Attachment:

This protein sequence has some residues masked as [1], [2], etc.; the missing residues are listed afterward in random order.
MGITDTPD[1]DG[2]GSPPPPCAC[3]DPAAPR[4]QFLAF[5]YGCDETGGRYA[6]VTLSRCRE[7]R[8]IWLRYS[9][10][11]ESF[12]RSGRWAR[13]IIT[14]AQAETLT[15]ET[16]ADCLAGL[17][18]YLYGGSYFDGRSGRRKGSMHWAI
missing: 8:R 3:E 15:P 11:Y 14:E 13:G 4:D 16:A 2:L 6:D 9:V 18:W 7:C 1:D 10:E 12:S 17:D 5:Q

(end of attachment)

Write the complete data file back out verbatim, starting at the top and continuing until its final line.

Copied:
This protein sequence has some residues masked as [1], [2], etc.; the missing residues are listed afterward in random order.
MGITDTPD[1]DG[2]GSPPPPCAC[3]DPAAPR[4]QFLAF[5]YGCDETGGRYA[6]VTLSRCRE[7]R[8]IWLRYS[9][10][11]ESF[12]RSGRWAR[13]IIT[14]AQAETLT[15]ET[16]ADCLAGL[17][18]YLYGGSYFDGRSGRRKGSMHWAI
missing: 8:R 3:E 15:P 11:Y 14:E 13:G 4:D 16:A 2:L 6:D 9:V 18:W 7:C 1:D 10:E 12:S 17:D 5:Q